Randi Kreiss

The son of my daughter, the daughter of my son

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After my mother died, my grown kids thought it would be good for me to have a couple of grandkids around for two weeks. You know, distraction and so forth. Let the young people lift my spirits and get me going.

So, after the whole family spent some days together, honoring my mother and saying goodbye, my daughter left her 11-year-old son with us and my son left his 15-year-old daughter. Think about the possibilities of this new permutation.

These two first cousins live 3,000 miles apart, and they love each other, but they live on two different planets in many ways: geographically, temperamentally, developmentally and experientially. He is a bright and pensive kid who lives in a small mountain town. He spends free time skiing and hiking and floating the river. She is a bright and gregarious kid who lives in a Florida suburb. She spends her down time ballet dancing and cruising the mall.

Realize this: My husband and I have not had preteens and teens around for decades.

I live on a third planet: healthy meals with lots of kale, 9 o’clock bedtime, no TV and plenty of hours to read and write. Sounds like fun for teenagers, right? My husband is a resident of a fourth planet, and he can tell you about it when he gets to write a column.

Also, it’s 2018, not the ’80s, and raising teenagers has really changed. I’m so deeply sorry for all you parents of adolescents. How do you handle the pressure? I mean, the devices alone have pushed parenting into a nearly impossible realm.

My granddaughter is way too connected. Her phone is in her hand all day and, as far as I can determine, most of the night. When I ask what she’s doing, she says, “Nothing.” She can chat up anyone, but it’s really hard to get her to talk, if you know what I mean.

My grandson, a product of the great outdoors when he’s home under his parents’ supervision, only wants to play video games on my iPad.

My husband and I are trying our best. In a week we’ll mark our 50th anniversary. We weren’t meant to wrangle teens. They’re too big for the park, so we took them to the city. The noise, tumult and weirdos creeped out my country boy. My granddaughter drew uninvited attention, and that creeped me out. Her shorts are too short, I thought. What’s wrong with her parents?

I totally forgot whether you have to remind kids this age to brush their teeth or shower or eat. Fortunately, these two children are quite self-sufficient in that regard. And they must have been told to pitch in, because they’re making their beds and clearing the table. My grandson said he would do yard work for $5 an hour. I guess that’s the going rate where he lives. I have no yard work, because what’s yard work?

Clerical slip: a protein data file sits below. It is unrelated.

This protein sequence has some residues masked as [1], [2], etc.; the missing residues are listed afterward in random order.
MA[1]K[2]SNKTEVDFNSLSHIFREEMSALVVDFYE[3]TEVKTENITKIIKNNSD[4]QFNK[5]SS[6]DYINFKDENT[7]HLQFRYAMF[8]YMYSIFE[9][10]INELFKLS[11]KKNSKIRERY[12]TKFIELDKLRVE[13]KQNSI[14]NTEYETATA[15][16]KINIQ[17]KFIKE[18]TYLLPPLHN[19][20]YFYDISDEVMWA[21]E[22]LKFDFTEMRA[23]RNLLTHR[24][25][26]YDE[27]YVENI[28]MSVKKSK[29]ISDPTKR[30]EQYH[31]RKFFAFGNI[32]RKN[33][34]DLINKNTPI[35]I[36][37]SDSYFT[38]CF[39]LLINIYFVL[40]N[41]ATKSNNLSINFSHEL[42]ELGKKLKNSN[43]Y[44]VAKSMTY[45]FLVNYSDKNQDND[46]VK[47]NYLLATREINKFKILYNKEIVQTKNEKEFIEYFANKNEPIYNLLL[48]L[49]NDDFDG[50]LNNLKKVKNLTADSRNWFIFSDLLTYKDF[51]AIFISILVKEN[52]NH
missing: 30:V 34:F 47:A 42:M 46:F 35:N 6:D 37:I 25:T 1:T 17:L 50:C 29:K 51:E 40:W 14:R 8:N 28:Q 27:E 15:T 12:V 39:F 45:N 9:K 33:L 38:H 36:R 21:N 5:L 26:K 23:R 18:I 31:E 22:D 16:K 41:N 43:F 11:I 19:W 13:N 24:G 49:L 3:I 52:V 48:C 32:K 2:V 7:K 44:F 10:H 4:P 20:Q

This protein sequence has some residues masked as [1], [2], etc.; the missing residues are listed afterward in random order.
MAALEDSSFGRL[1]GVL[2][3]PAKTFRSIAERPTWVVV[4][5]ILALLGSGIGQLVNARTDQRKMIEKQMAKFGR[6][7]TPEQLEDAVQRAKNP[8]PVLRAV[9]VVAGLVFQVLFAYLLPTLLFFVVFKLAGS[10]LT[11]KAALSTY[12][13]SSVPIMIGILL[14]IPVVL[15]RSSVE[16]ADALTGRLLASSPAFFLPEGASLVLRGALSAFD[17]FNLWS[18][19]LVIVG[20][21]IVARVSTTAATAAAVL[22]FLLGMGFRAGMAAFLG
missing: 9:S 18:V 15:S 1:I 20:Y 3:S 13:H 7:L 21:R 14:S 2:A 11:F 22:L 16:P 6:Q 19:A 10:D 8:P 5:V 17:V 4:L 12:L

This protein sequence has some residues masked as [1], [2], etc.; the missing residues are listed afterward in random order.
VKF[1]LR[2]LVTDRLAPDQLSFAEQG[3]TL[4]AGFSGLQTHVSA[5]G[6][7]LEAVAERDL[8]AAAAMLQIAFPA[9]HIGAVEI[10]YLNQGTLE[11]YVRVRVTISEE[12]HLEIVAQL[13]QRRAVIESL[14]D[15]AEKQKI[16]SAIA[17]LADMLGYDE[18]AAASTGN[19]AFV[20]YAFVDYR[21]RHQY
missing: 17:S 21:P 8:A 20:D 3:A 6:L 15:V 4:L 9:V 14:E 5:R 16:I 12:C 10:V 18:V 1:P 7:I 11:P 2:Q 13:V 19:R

Culture clash: Last Thursday I took my granddaughter to see “Mean Girls” on Broadway because that was what she really, really, really wanted to do. She loved it. I was pretty much appalled.

The play depicts a modern American high school and the conflicts among the girls who are trying to survive adolescence. But the high school life portrayed is so different from what I experienced, and so disturbing. When, exactly, did young high school kids get permission to use gross language, dress inappropriately and flaunt their sexual behavior? This is not progress. It is precociousness and to me, offensive.

I taught high school. I believe the rules we had in place for decent attire and language were civilizing elements of the school experience.

My granddaughter assures me the behavior in the play (and the movie, which she has seen four times) is an exaggeration. She says the real message is about being yourself and not subverting your values in a tradeoff for popularity.

I don’t know. This show is for teenagers, and the theater was filled with young people. I felt embarrassed by some of the language, and the suggestion that free and easy sexuality is acceptable when you’re 14 or 15. The culture, I think, is pushing kids into the adult world prematurely. I raised teenagers, I taught teenagers and over these two weeks I borrowed a preteen and a teen. I wish, for them, that their world were slower, quieter and more civil.

Their visit with us has been a kind of back-to-the-future experience, with my kids’ kids sleeping in their old rooms. Our time together was just what it was supposed to be. I’ve been distracted and delighted. It has been, as they say, awesome.

Copyright 2018 Randi Kreiss. Randi can be reached at randik3@aol.com.